WW1 Royal Army Chaplains Depart Historically Important Attributed Cap.
This cap is attributed Father John Gwynn SJ (Society of Jesus ) who at the outbreak of war volunteered his services straight away and by the 1st week of November was granted the rank of Chaplain 4th Class and landed in France attached to the 1st Bn Irish Guards, earning the 1914 Star. He would become the first Irish Jesuit Father to be killed in the Great War.
The cap is the pre war Officer stiff pattern, with leather lining to the crown of the interior. This lining with original ink name and various locations, presumed where Father Gwynn served including Ypres, etc. The cap is complete with cap badge, thin black leather chinstrap and a Rifle pattern button.
The cap has had a hard life, there is evidence of a second cap badge having been worn, this possible an off the shelf Rifle Regiment purchase cap and badge changed at time of purchase for his own badge. This possibly supported by the incorrect button present, which appears to be original. The second button is absent but the chinstrap has been contemporary stitched in place during its working life. Half the sweatband is removed. Retains a good shape and a fine display item. A contemporary photograph has been located on the internet which shows Father Gwynn wearing what appears to be this cap, taken in July 1915.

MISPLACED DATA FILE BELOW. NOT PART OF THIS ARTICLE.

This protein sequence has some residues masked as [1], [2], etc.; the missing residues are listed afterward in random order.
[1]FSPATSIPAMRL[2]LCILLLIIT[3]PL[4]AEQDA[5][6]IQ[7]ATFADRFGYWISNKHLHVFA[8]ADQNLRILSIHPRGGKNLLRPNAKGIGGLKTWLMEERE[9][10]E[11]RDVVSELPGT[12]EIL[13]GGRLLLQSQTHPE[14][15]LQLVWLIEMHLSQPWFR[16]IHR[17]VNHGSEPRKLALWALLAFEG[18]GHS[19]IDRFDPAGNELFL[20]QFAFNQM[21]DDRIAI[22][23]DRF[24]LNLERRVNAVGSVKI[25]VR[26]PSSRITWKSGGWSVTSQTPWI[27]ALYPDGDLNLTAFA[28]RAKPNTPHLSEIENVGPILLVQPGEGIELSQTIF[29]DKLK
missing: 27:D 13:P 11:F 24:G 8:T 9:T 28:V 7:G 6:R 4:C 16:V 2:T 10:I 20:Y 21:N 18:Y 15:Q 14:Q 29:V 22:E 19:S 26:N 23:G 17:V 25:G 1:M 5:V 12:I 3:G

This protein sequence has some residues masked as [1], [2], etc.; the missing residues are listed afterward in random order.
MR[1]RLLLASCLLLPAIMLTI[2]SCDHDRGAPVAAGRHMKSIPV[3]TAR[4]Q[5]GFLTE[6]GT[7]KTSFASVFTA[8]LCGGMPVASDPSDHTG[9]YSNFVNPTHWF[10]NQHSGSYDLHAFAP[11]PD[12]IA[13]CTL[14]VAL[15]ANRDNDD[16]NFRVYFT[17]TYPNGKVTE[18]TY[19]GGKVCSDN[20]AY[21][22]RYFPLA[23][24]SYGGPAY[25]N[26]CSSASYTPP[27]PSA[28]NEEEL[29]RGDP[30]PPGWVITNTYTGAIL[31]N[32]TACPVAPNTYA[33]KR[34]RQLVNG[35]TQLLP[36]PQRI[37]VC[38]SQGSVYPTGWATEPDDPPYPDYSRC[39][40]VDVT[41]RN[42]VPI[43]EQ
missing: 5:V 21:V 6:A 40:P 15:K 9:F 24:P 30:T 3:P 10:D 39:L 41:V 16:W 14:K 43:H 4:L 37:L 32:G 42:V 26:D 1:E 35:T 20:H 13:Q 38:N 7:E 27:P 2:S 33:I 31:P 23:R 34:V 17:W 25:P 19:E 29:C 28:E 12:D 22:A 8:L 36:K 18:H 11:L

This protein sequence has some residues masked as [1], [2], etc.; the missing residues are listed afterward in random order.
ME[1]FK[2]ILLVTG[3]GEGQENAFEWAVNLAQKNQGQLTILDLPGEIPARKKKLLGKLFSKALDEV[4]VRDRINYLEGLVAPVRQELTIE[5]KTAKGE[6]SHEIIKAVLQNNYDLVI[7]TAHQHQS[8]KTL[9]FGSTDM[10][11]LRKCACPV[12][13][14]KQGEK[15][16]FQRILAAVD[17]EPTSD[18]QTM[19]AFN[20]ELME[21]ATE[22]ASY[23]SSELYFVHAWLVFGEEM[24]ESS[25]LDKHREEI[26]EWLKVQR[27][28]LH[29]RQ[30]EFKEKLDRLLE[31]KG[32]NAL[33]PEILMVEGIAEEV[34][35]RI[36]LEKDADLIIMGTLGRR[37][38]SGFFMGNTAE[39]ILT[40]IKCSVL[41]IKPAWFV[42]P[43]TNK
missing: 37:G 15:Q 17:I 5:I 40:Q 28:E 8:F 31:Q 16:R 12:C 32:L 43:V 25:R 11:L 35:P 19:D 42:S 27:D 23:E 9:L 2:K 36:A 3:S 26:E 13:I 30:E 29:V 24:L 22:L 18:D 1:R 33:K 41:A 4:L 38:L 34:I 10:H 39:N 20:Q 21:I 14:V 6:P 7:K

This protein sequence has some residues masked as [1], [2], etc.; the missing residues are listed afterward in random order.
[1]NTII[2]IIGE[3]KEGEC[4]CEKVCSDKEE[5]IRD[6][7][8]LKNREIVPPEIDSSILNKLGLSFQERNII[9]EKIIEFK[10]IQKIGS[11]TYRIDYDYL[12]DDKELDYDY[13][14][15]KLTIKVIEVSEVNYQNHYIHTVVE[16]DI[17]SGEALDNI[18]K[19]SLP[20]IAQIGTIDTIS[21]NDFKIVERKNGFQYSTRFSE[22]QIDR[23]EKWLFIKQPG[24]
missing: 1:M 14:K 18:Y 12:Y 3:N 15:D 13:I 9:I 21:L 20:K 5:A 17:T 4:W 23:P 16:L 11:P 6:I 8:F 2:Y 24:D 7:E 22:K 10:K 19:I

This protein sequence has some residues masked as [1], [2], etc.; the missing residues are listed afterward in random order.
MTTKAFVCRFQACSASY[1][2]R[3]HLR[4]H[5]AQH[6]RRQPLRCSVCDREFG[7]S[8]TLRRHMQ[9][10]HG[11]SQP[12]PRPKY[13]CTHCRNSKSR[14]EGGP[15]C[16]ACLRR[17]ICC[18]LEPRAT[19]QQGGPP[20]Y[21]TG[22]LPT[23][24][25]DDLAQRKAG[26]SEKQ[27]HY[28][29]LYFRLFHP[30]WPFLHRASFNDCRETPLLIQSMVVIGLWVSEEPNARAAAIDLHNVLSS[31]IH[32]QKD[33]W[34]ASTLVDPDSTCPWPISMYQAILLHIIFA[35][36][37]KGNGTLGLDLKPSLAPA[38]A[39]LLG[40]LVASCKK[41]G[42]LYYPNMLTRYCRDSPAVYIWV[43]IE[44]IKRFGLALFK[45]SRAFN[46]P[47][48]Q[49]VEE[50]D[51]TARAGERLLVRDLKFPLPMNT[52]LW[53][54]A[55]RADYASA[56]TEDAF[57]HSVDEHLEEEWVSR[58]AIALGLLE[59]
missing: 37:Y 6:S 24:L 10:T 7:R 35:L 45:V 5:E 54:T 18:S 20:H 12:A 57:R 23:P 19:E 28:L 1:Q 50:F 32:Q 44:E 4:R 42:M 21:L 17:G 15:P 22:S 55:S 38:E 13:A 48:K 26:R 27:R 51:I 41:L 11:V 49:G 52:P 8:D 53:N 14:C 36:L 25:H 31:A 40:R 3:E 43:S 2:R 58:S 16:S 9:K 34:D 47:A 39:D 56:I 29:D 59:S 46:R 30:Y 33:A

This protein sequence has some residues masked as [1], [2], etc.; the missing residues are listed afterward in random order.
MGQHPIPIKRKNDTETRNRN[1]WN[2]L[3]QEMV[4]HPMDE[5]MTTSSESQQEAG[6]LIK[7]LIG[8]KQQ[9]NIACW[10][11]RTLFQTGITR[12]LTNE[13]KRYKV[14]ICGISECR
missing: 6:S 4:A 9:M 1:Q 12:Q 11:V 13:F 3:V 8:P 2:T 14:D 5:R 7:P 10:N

Father John Gwynn SJ military age is given at 44, in fact he was 50 years old. He was known as a powerful and eloquent preacher at the Sacred Heart Church and at St. Francis Xavier’s Church in Dublin. At the outbreak of the war he volunteered his services and at haste appears to have been attached to the 1st Bn Irish Guards, landing in France before the 22nd November and earning the 1914 Star. He was popular with the Regiment and faced danger like the men he ministered. He would accompany them into the trenches and place himself in the forward Regimental Aid Post and casualty clearing stations, it is worth noting at this time helmets were not issued and this cap would be his only head protection. On the 6 February 1915, Father Gwynn was slightly wounded by a shell that burst near him. However, he remained on duty. On the 11th October 1915 he was wounded when a shell landed in the door of the Headquarter dug-out he received one or two wounds in the leg, as well as a piece of shell in his back through his lung. He was immediately bound up and sent to hospital, but died from shock and his injuries at 8 a.m. the next morning, October 12th. He was buried in the cemetery at Bethune, at 10 a.m. on October 13th. May.
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